Well, then, here we are. The Events have arrived. Or perhaps they have been with us all along. What shall we do? Think back. Hasn't that always been the pertinent question?
Sometimes, when walls and occupation seem
A prison merely, a dark barrier
Between me everywhere
And life, or the larger province of the mind,
As dreams confined,
As the trouble of a dream,
I seek to make again a life long gone,
My mind's approach and consolation,
To give it form's lucidity,
Resilient form, as porcelain pieces thrown
In buried China by a wrist unknown,
Or mirrored brigs upon Fowey sea.
Then to my memory comes nothing great
Of purpose, or debate,
Or perfect end,
Pomp, nor love's rapture, nor heroic hours to spend --
But most, and strangely, for long and so much have I seen,
Comes back an afternoon
Of a June
Sunday at Elsfield, that is up on a green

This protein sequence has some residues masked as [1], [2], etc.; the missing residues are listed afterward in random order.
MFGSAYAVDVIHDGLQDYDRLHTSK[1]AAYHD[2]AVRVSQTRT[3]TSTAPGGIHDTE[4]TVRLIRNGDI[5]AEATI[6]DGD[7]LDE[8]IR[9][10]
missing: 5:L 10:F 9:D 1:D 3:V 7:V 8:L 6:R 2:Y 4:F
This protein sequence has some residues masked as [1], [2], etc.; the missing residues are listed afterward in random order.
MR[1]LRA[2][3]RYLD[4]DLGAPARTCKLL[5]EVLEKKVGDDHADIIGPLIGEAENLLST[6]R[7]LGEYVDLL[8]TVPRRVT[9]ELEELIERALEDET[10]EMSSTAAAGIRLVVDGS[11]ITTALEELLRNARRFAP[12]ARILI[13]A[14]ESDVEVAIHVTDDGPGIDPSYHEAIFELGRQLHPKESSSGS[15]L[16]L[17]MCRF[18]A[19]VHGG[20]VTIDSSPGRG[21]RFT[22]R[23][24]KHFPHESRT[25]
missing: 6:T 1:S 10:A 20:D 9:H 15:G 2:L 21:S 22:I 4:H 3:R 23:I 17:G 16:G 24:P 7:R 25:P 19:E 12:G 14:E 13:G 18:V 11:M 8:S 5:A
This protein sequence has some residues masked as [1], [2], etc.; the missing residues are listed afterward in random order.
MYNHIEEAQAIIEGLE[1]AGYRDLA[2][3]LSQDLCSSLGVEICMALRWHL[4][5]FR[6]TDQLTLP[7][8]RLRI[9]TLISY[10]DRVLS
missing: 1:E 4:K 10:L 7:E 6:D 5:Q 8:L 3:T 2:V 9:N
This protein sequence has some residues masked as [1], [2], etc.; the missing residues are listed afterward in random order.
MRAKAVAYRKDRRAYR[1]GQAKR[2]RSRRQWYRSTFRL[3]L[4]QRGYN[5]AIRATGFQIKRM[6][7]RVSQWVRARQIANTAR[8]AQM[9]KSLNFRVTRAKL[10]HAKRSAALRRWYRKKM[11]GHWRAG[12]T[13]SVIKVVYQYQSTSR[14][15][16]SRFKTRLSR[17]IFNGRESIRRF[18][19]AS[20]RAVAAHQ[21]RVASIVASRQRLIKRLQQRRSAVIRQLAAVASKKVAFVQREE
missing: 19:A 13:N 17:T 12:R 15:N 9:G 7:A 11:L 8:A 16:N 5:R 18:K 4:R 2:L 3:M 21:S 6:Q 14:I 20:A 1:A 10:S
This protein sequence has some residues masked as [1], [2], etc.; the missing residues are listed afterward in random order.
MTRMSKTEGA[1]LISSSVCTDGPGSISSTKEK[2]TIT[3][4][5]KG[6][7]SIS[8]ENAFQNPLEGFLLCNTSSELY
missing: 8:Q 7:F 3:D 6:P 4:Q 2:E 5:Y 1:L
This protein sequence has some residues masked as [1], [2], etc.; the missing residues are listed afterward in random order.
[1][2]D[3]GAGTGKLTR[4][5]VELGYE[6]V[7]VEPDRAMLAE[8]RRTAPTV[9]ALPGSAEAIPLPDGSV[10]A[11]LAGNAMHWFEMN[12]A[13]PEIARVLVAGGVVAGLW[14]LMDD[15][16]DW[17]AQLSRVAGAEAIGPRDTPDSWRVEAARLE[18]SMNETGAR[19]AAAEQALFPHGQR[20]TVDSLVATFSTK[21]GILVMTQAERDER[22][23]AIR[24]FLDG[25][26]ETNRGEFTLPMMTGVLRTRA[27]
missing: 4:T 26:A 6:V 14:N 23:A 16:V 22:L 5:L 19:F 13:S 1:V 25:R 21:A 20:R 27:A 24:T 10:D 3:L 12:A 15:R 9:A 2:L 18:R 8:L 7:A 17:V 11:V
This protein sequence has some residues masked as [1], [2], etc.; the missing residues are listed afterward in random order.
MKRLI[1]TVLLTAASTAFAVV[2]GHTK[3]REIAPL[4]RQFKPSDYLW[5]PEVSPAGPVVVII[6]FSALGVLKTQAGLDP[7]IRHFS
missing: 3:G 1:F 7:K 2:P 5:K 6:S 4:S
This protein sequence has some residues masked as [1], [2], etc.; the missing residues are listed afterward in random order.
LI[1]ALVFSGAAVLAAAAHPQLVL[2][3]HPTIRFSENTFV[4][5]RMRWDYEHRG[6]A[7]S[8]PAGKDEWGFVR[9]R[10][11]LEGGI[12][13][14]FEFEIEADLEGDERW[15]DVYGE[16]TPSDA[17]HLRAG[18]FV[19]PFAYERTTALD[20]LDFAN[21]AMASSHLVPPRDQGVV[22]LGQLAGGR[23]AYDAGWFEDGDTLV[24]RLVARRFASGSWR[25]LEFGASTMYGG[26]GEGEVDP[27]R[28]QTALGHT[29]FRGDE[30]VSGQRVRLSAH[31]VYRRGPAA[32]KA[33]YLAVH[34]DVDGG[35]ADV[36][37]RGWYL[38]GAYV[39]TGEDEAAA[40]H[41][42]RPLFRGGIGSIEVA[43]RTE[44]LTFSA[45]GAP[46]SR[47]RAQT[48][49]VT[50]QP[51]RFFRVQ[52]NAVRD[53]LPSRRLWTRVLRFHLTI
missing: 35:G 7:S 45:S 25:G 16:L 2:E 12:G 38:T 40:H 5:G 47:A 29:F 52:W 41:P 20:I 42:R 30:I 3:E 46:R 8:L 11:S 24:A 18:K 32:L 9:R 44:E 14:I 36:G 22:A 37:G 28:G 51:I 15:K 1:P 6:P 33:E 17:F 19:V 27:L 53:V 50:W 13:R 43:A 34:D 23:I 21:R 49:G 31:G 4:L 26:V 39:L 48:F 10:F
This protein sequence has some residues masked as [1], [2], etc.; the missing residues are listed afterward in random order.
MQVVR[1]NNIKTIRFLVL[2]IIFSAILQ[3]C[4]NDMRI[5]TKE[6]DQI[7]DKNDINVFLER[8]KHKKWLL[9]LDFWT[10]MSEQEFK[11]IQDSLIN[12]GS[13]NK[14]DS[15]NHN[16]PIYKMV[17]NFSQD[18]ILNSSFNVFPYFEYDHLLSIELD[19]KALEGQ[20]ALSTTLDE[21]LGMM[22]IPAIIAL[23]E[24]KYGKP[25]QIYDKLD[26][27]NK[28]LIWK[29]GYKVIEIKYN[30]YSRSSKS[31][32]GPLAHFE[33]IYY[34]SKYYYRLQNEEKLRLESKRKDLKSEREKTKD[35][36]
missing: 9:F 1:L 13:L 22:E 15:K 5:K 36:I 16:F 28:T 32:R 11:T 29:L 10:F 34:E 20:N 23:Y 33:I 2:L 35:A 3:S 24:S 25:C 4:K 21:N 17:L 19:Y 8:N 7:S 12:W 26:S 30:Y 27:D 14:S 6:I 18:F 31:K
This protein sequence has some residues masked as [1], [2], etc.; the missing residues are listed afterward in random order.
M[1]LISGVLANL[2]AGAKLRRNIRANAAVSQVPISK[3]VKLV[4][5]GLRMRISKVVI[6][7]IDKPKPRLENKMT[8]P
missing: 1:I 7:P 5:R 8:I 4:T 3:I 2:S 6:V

Hill, and there,
Through a little farm parlour door,
Of red tiles and blue,
And the air
Sweet with the hot June sun cascading through
The vine-leaves under the glass, and a scarlet fume
Of geranium flower, and soft and yellow bloom
Of musk, and stains of scarlet and yellow glass.
Such are the things remain
Quietly, and for ever, in the brain,
And the things that they choose for history-making pass.
John Drinkwater, Loyalties (Sidgwick & Jackson 1919).
Harold Jones (1904-1992), "The Black Door"
In this part of the world, we are walking in the warm sunlight amidst snow showers of pink and white petals -- cherry, plum, and pear. What else can one do?
Do not also the petals flutter down,
Just like that?
Issa (1763-1827) (translated by R. H. Blyth), in R. H. Blyth, Haiku, Volume 2: Spring (Hokuseido Press 1950), page 363.
Adrian Paul Allinson (1890-1959), "The Cornish April"